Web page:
Building on the legacy of OU's Contemporary Authors Series (directed by James Yoch), the Mark Allen Everett Poetry Series was co-founded in 2007 by Jonathan Stalling (Director) and Nancy Yoch. During its first two years the series was codirected by Honorée Fanonne Jeffers (2007–2008) and Jeanetta Calhoun Mish (2009–2010). It is currently run by Jonathan Stalling, Crag Hill, Todd Fuller, Timothy Bradford, and Sara Wilson. The series is sponsored by the Everett Family Fund, the OU College of Arts and Sciences, and the OU College of International Studies. In the past, the MAEPS has been sponsored by the OU Honors College, World Literature Today, the SOUNDS OUT Poetry Series of the OU Expository Writing Program, the FOCAS Lecture Series, and the OU Department of English, as well as the Oklahoma Humanities Council and the Oklahoma Arts Council.

Black Lives Matter Statement

The Mark Allen Everett Poetry Series is a collective of poets, teachers, students, and academics working to open up creative spaces within the Norman and greater Oklahoma City communities. We are collectively outraged by the murders of George Floyd, Breonna Taylor, Ahmaud Arbery, and Tony McDade, and by the traumas inflicted on all victims of the policing of Black bodies. We believe Black Lives Matter. And we acknowledge how the effects of anti-Black racism are exacerbated for those who are also women, trans, queer, non-binary, Latinx, Muslim, Indigenous to lands occupied by Canada the United States, Jewish, disabled, and/or undocumented. We stand with the families of Oklahoma’s black and brown citizens who have died at the hands of law enforcement, including Marciona Kessee, Derrick Ollie Scott, Mah hi vist Good Blanket, Magdiel Sanchez, Luis Rodriguez, Martin Sanchez-Juarez, and others. The MAEPS joins the many voices who are now demanding justice, reform, and accountability.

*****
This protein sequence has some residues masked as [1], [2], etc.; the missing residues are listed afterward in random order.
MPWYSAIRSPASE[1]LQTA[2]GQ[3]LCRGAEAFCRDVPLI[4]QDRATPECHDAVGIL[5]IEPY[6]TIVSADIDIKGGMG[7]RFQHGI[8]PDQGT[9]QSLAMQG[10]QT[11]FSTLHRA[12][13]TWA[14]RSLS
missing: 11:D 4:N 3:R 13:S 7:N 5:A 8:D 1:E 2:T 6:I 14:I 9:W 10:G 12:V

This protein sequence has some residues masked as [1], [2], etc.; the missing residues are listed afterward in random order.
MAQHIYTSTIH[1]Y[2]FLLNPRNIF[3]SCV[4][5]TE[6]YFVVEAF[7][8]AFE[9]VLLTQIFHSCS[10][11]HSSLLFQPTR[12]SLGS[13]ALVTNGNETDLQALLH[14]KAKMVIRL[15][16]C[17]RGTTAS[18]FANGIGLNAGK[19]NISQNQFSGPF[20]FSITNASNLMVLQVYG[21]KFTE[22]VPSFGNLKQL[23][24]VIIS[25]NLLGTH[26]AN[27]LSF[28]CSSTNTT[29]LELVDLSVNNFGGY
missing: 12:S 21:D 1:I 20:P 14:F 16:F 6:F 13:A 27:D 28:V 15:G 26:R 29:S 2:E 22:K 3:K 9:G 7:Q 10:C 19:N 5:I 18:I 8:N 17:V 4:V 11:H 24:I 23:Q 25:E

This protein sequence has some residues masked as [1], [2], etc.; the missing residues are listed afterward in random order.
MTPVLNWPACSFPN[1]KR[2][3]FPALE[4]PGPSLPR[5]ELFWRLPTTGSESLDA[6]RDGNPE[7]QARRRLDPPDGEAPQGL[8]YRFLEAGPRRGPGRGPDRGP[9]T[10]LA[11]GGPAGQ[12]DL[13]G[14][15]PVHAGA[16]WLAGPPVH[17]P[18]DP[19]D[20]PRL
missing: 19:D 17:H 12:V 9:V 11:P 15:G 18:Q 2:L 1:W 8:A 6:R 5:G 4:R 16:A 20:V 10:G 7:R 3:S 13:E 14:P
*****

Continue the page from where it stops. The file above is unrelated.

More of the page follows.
The University of Oklahoma (OU) English department, which houses the MAEPS, rightly notes that our community and our university have been and continue to be impacted by systemic racism, evidenced by Norman’s history as a “sundown” town as recently as 1967; by the banning of black students at OU until the admission of George McLaurin in 1948; by the segregation of black students at OU until 1950; and by more recent events such as the Sigma Alpha Epsilon incident in 2015 and instances of blackface on campus just this past year.